i7 2960 XM (has hyper threading - ie 8 virtual cores) (SANDYBRIDGE)
Gforce GTX580M GPU
16GB 1600MHz RAM - you will need all this ram for rendering previews
2x USB 3 ports
DVI monitor port & a separate HDMI port
anti glare matt screen 87% RGB gamut
Blu-ray burner
Wifi & Blutooth

There are at least 20 custom lappy builders using this chassis. eg SAGER

Why all this horse power ? My work flow de-noises the clip in Adobe After Effects 5.5 or Premier Pro 5.5 using the NEAT VIDEO plugin and save to incompressed upscaled 32bit (huuuge) file prior to other effexts, eg STABILIZING. With my GPU over-clocked about 20% and on the verge of crashing, this denoising is about 7.5 fps, is still not exactly realtime. My friend has severly overclocked desktop i7960 and he manages 12 fps for the same denoising. I understand that the i7 3960 XM (IVY BRIDGE) is about 7% faster.

My lappy can render upto 7x simple PP or AE effects in real time ! - use the HDMI and watch it on my TV in real time.

A much cheaper option would be to buy the fastest Dell or Toshiba lappy you can, with a CUDA GPU (any GForce GPU with 1GB of RAM, ie the GTx 460 or better) and have a SSD installed by the supplier. I currently recommend the Samsung 512GB 830 Series Internal 2.5" Solid State Drive (SSD) http://www.bhphotovideo.com/c/product/845683-REG/Samsung_MZ_7PC512B_WW_512GB_SSD_830_SERIES_INTERNAL.html - fast read and write. Beware that a regular lappy is not designed for continuous 100% loading, but the CLEVO based lappys are. The Alienware (DELL) are worth looking @ too.

Why an SSD ? your editing software reads, processes, then writes. With a mecanical HDD, the last thing you want to do is read and write to the same physical HDD (partitions mean nothing) - the heads vibrate like mad, and after a while there is no sound, and trust me, that is not good at all ! With a SSD, I read a and write to the same drive all the time - is fantasticaly liberating ! Group all you project files in the same place - makes life easy. And SSDs are lighter ina laptop, and only use about 5W max - ie, longer battery life.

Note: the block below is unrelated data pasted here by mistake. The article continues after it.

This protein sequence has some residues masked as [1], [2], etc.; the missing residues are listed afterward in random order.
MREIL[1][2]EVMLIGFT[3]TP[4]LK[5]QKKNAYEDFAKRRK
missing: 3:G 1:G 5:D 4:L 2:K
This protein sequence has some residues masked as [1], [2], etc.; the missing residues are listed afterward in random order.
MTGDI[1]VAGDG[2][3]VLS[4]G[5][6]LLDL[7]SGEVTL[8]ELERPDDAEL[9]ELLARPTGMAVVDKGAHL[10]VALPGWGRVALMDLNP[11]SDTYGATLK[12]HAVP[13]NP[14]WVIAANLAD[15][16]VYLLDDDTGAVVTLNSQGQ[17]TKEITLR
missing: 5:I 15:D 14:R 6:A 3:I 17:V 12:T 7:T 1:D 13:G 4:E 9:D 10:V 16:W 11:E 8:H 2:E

Many laptops do not have a DVI monitor output, only HDMI. When video editing, I have a 30" Dell (calibrated & 100% RGB gamut) plugged in to the DVI - this lets me run the 1080p preview clip in a window without scaling, and my common tool bars areastill visible. I can also have my TV connected the HDMI to preview the clip on the TV - best of both worlds ! I definitly think 1x 30" monitor + TV is better than 2x 24" monitors.

Cheers
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post #5 of 5 Old 07-07-2012, 08:32 AM - Thread Starter
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Thanks Pepster

On Amazon there is an Asus G75VW-DS72 that seem to have almost everything on your list. Asus Laptop

17.3" Full HD (1920*1080)
Intel Core i7-3610QM (2.3GHz), which I think is 3rd generation Ivy Bridge
16GB DDR3
Nvidia GTX 670M 3G GDDR5
750GB 7200RPM
256G SSD
Blu-ray writer enabled DVD±RW/CD-RW
Windows 7 Home Premium (64bit)/802.11BGN
HDMI
4 USB 3.0
Mini Displayport, what ever that is

The marketing suggests it's a "gamer", but the specs suggest it would edit video pretty well. And it is nice that it has a BD writer. Of course, the only thing wrong is that it is $2k price.

Bill